“Meadow, Rock, & Japanese Gardens” Heatherwood Spring
Heatherwood is comprised of several separate garden areas. Each one has a distinctive feeling and character. Even though the gardens are distinct, common elements link them as they flow from one to the other. The scene above illustrates three layers of gardens; the foreground meadow, the mid ground rock garden, and the distant background Japanese garden. Conifers and rocks are repeated to transition from the Japanese garden to the rock garden. Perennials are repeated to transition from the rock garden to the meadow. Together they harmonize with each other.
Heatherwood continues to give up something new and interesting every time we stroll around the garden. Little elements of nature abound at every turn. These gifts are for the taking. I just need to recognize them and add a little creativity.
“Kotoji, Waterfall, & Japanese Maple” Heatherwood Japanese Garden
I keep coming back to this view in our Heatherwood Japanese garden. The Japanese maples continuously change in color, shape, and texture through the revolving seasons. In time they will flow over the stream’s edge becoming one with it. The Kotoji Japanese lantern acts like a guardian over the stream stabilizing the scene with its graceful legs .
The Guardian A Japanese maple gently bends, Shielding the flowing stream, As the guarding Kotoji overlooks.
“Impressionistic Variegated Redtwig Dogwood” Heatherwood Spring
As I stroll around Heatherwood, I am constantly on the alert for those little vignettes that catch my eye. For this shaded scene, I first noticed contrasting blue and green colors. Looking closer, the contrasting textures of grasses, the variegated redtwig dogwood, and the background blue spruce add to the interest. Reviewing the image on my computer, I thought that it would be interesting to view it as a painting. I added an impressionistic flair to achieve this image.
I remember roaming around the eastern woodlands in Virginia and North Carolina and enjoying the early blooming white dogwoods and redbuds. I can visualize visiting Jefferson’s Monticello with its surrounding eastern woodlands decorated with dogwoods and redbuds. It brings back many wonderful memories.
Here at Heatherwood in Eastern Washington, I am trying to recreate a little of this dream memory. Last year, we planted a redbud grove and a couple of white dogwoods. However the dogwoods were late bloomers and did not coincide with the redbuds. This year we planted two early blooming white dogwoods and have been successful in matching their blooming times. As trees get a little larger, we will add some rhododendrons to complete the scene.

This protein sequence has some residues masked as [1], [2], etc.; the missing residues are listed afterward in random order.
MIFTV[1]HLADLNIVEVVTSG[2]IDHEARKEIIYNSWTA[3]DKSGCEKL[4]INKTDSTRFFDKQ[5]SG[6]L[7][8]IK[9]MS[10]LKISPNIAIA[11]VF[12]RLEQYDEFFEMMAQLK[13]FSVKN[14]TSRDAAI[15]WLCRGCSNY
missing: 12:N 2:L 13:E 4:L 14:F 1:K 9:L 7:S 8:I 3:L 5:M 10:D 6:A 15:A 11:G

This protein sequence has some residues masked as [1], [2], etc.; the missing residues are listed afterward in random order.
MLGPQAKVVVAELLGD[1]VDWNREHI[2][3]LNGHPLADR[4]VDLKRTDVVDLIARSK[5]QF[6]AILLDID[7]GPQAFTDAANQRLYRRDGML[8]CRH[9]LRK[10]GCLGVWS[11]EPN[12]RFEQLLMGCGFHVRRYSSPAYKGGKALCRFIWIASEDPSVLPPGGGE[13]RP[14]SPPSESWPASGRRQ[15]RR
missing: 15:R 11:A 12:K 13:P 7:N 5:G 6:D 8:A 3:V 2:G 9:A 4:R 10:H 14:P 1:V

This glorious crabapple highlights the corner of our house and the Heatherwood Japanese garden. The tree was planted here before I moved back to Selah in 2016. It is very close to the house and hangs over the entry path to the side of the Japanese garden. Its original shape was heavily leaning and contorted. Over the years, I have selectively pruning it to recover its shape and provide clearance to walk under it on the path. Each year I remove a branch or two to “guide” it in the direction I want it to grow while maintaining its overall health. The tree is beautiful and provides a special anchor to our springtime Japanese garden.
Today we return to a deep pink flowering crabapple. The various colors of the different trees provide a beautiful contrast in Heatherwood’s crabapple grove. They have varied between white, whitish pink, light pink, and deep pink. The trees’ barks, leaves, blooms, and fruits are all different. They all contribute to variety of little surprises that change from season to season.
This post shows the last crabapple that we have planted in our small crabapple grove. The trees are small now. We patiently wait enjoying each surprise they give us as we contemplate what they will be like in the years to come.
“Golden Raindrops” is our sixth crabapple that has bloomed this spring. Each one blooms about one week after its predecessor. It would like to say that the sequence was meticulously planned. But I can’t. We did pay attention to notes that indicated if the species was a late, mid, or early bloomer. With the sequence, we have about three in bloom at one time after the third on starts.
This crabapple is unique in that it has little golden apples in the fall.
“Sango Kaku Japanese Maple” Heatherwood Woodland Garden
What would a woodland garden be without a Japanese Maple. Our “Woodland Garden” started out as a redbud/dogwood grove. This year we extended the grove to include a Saratoga Ginko, a flowering plum, three maple shade trees, as well as two additional dogwoods, and several virbunums and other woodland shrubs. This little ‘Sango Kaku’ is our latest addition. The additional shrubs and ‘Sango Kaku’ linked the redbuds and dogwood grove to existing birches and maples. As the new trees grow and create a little shade, we will be adding rhododendrons and azaleas and other understory shade loving plants to create the woodland garden.
“Coralburst Flowering Crabapple” Heatherwood Spring
The ‘Coralburst’ crabapple is a little guy. Right now the tree is only about 5-feet tall with an 18-inch spread. It is a slow grower reaching only 10-feet tall and 12-feet wide. It maintains its dense growth habit into maturity. It will be a real contrast to the rest of the crabapples in the grove.